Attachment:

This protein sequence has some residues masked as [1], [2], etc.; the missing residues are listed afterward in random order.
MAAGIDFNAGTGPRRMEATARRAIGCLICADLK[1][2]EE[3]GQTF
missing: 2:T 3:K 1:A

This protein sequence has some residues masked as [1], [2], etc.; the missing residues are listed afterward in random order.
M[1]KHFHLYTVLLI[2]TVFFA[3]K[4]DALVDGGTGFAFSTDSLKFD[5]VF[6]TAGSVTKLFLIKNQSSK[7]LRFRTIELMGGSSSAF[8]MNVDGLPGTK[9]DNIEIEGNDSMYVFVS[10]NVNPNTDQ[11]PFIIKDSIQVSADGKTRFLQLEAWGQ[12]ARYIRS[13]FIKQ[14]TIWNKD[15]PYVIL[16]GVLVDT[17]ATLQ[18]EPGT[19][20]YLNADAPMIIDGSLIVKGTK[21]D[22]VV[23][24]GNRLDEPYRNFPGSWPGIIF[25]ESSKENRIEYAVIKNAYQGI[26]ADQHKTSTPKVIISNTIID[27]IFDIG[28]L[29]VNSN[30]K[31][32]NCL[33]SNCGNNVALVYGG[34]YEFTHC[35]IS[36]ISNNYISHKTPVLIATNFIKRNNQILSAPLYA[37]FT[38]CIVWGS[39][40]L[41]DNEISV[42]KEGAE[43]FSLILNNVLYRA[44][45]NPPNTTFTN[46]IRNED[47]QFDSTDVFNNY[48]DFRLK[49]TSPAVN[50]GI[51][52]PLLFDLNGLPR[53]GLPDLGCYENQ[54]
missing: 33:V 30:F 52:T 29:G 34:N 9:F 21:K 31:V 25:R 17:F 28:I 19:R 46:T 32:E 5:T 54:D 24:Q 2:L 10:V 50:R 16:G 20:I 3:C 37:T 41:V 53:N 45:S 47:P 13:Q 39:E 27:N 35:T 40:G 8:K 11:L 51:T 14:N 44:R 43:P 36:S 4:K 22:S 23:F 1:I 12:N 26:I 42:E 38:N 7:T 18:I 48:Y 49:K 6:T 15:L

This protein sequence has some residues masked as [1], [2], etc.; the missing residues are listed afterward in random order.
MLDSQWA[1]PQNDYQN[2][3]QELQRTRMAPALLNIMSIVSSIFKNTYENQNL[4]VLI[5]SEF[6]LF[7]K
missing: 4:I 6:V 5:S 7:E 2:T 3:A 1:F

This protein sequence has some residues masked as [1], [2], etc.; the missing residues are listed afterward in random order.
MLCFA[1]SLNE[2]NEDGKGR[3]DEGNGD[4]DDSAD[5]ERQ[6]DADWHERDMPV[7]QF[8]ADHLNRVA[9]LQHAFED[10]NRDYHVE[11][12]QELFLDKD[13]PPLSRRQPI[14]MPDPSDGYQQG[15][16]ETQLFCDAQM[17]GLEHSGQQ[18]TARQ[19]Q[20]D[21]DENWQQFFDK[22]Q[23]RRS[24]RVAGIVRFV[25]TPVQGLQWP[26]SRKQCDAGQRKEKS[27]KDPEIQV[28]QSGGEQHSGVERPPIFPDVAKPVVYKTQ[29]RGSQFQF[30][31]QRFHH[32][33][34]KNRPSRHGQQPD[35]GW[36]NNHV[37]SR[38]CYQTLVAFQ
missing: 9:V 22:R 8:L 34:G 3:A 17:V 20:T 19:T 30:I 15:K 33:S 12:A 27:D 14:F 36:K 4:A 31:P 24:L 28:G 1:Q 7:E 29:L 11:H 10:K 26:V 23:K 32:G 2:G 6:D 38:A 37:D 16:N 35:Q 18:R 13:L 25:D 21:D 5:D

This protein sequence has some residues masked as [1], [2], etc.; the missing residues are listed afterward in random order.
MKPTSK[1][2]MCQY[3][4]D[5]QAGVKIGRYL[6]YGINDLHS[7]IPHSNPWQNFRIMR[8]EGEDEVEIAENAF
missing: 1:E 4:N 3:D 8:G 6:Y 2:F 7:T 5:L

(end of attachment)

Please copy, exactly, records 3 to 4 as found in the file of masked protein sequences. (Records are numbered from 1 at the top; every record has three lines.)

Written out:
This protein sequence has some residues masked as [1], [2], etc.; the missing residues are listed afterward in random order.
MLDSQWA[1]PQNDYQN[2][3]QELQRTRMAPALLNIMSIVSSIFKNTYENQNL[4]VLI[5]SEF[6]LF[7]K
missing: 4:I 6:V 5:S 7:E 2:T 3:A 1:F

This protein sequence has some residues masked as [1], [2], etc.; the missing residues are listed afterward in random order.
MLCFA[1]SLNE[2]NEDGKGR[3]DEGNGD[4]DDSAD[5]ERQ[6]DADWHERDMPV[7]QF[8]ADHLNRVA[9]LQHAFED[10]NRDYHVE[11][12]QELFLDKD[13]PPLSRRQPI[14]MPDPSDGYQQG[15][16]ETQLFCDAQM[17]GLEHSGQQ[18]TARQ[19]Q[20]D[21]DENWQQFFDK[22]Q[23]RRS[24]RVAGIVRFV[25]TPVQGLQWP[26]SRKQCDAGQRKEKS[27]KDPEIQV[28]QSGGEQHSGVERPPIFPDVAKPVVYKTQ[29]RGSQFQF[30][31]QRFHH[32][33][34]KNRPSRHGQQPD[35]GW[36]NNHV[37]SR[38]CYQTLVAFQ
missing: 9:V 22:R 8:L 34:G 3:A 17:V 20:T 19:T 30:I 15:K 33:S 12:A 27:D 14:F 36:K 4:A 31:P 24:L 28:G 1:Q 7:E 29:L 11:H 10:K 26:V 23:K 32:G 2:G 6:D 38:A 37:D 16:N 35:Q 18:R 13:L 25:D 21:D 5:D